Butterfly Valves are used for isolating and regulating flow. The closing mechanism is a disc that allows for quick shut off, much like a ball valve. Butterfly valves are light in weight so they require less support. Unlike the ball valve, the disc is always present within the flow, therefore a pressure drop is always induced during flow, regardless of valve position. The disc is typically rotated a quarter turn when the valve is fully opened, but the valve may also be opened incrementally in order to throttle flow.
Needle Valves have a small port and a threaded, needle-shaped plunger allowing precise regulation of flow, although it is generally only capable of relatively low flow rates. It uses a tapered pin to gradually open a space for a fine control of flow. The flow can be controlled and regulated with the use of a spindle.
- A needle valve has a relatively small orifice with a long, tapered seat, and a needle-shaped plunger on the end of a screw, which exactly fits the seat.
- As the screw is turned and the plunger retracted, flow between the seat and the plunger is possible.
- However, until the plunger is completely retracted, the fluid flow is significantly impeded.
Since it takes many turns of the fine-threaded screw to retract the plunger, precise regulation of the flow rate is possible.
Check Valves allow fluid (liquid or gas) to flow through it in only one direction. They are two port valves, meaning they have two opening in the body, one for the fluid to enter, the other for it to exit. Check valves work automatically and most are not controlled by a person or any external control; accordingly, most do not have any valve handle or stem. The bodies (external shells) of most check valves are made of plastic or metal.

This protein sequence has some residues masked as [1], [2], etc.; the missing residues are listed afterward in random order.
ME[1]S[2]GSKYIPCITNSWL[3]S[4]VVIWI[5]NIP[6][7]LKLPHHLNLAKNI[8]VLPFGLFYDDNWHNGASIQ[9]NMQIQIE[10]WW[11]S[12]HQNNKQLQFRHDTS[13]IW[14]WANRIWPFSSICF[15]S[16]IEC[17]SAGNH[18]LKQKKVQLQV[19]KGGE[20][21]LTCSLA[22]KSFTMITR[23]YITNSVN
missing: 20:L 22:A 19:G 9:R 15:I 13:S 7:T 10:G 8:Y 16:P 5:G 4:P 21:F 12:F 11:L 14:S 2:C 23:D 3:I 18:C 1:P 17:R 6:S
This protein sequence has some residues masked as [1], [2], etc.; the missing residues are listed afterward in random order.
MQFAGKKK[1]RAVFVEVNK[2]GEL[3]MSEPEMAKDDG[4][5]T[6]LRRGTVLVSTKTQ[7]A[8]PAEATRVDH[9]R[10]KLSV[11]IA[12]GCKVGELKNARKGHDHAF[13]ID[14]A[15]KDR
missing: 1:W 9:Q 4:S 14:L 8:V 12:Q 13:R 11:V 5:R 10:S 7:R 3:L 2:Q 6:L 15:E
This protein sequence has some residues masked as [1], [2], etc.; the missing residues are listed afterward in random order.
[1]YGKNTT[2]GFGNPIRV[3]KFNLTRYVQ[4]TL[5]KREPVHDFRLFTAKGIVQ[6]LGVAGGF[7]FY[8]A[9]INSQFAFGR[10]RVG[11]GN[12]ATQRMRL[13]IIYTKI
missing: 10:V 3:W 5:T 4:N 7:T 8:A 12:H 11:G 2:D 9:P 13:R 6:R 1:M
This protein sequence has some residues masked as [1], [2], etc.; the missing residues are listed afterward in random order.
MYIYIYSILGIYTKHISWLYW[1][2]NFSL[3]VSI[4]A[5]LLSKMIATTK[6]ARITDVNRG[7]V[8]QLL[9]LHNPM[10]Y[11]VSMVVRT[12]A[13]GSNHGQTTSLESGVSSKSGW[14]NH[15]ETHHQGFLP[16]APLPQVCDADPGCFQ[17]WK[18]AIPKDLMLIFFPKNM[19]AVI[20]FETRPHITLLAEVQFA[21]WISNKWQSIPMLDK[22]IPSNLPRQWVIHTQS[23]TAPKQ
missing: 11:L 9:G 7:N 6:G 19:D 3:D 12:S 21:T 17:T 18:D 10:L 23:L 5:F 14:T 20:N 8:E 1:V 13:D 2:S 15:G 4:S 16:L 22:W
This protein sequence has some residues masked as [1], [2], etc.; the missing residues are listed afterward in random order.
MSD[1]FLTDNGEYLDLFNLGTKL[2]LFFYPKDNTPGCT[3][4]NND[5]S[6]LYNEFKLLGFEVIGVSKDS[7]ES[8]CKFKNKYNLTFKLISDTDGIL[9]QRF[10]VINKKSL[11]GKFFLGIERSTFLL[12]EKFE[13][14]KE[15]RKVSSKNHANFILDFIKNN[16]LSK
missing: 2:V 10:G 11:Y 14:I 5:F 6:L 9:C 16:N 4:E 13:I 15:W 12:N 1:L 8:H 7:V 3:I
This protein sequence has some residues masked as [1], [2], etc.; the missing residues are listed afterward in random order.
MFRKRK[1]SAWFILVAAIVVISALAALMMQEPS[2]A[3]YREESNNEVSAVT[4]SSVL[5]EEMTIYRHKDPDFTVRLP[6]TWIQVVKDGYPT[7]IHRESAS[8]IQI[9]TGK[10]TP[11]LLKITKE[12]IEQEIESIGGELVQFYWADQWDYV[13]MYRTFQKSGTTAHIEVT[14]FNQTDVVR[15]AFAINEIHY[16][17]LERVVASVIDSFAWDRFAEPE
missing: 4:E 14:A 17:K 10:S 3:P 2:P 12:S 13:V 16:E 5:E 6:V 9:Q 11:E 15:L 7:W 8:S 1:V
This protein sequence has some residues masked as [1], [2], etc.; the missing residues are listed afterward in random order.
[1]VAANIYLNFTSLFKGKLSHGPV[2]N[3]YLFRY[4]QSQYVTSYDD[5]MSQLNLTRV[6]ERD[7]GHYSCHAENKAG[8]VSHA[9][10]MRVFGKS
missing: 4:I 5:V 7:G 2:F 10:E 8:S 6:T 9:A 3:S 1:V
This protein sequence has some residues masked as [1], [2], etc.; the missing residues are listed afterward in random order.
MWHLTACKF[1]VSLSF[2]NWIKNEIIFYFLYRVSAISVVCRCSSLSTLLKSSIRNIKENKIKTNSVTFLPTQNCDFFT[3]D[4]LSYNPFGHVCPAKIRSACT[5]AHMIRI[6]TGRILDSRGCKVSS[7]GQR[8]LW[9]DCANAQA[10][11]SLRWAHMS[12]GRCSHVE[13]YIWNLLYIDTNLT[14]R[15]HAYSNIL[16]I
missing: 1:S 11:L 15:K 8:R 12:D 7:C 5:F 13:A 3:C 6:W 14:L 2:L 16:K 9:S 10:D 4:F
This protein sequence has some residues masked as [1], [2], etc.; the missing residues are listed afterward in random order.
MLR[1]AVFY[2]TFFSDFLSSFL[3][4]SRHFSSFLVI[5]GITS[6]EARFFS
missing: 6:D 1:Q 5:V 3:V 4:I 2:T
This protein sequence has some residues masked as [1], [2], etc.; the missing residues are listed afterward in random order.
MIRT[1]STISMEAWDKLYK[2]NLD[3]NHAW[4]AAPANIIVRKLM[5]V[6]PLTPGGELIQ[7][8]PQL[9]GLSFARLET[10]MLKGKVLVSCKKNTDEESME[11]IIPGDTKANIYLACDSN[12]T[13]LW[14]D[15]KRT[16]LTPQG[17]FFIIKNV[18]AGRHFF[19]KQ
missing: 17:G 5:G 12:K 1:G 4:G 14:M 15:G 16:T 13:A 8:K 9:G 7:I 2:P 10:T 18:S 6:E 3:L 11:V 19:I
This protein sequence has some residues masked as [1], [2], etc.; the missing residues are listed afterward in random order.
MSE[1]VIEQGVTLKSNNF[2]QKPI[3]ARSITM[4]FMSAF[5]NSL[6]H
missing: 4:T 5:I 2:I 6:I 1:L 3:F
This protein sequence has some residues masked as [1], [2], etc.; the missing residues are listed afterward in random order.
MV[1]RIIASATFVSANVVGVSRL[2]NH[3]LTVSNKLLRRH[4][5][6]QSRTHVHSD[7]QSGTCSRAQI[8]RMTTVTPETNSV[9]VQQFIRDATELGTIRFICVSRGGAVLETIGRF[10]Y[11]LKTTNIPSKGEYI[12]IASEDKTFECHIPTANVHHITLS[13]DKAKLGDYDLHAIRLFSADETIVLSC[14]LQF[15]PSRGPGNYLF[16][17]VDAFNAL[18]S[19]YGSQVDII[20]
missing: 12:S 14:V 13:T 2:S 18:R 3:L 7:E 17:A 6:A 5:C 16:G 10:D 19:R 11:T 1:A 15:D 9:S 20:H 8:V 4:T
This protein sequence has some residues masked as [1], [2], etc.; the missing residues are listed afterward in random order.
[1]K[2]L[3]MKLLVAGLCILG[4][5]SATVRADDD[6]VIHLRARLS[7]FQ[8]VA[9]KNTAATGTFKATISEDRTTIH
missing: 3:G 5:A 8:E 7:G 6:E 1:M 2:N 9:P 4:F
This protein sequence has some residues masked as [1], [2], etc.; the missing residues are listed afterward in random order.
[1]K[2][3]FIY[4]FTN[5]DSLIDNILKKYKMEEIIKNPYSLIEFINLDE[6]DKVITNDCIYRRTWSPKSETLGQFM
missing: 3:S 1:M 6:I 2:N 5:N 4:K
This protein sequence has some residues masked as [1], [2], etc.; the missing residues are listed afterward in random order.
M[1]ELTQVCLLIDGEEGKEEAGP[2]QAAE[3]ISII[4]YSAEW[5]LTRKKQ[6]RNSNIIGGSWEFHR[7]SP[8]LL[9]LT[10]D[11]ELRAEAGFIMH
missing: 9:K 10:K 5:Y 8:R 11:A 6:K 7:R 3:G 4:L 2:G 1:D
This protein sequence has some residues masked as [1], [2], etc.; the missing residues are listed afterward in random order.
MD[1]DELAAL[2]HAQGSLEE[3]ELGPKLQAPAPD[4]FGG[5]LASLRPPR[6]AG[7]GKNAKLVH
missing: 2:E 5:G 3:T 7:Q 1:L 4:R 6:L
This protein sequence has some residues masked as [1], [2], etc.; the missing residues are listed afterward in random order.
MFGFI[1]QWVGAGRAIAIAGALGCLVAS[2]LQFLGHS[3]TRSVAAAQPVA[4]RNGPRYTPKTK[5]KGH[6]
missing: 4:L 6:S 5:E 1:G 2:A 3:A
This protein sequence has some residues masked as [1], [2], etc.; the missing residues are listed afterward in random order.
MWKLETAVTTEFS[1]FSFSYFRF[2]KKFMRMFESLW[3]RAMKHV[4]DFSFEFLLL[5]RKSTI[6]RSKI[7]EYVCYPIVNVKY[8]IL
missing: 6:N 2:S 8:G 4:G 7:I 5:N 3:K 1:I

An important concept in check valves is the cracking pressure which is the minimum upstream pressure at which the valve will operate. Typically the check valve is designed for and can therefore be specified for a specific cracking pressure.
- Up to 2000 WOG (water oil and gas)
- Ductile iron body.
Ball Valves are a form of a quarter turn valve that uses a hollow, perforated and pivoting ball (“floating ball”) to control flow. It is open when the ball’s hole is in line with the flow and when the handle is flat in alignment. When the ball is pivoted at 90° by the valve handle and when the handle is perpendicular to it, it is closed. This makes it easy for visual confirmation of the valves status. They are durable, performing well after many cycles, and reliable, closing securely even after long periods of disuse.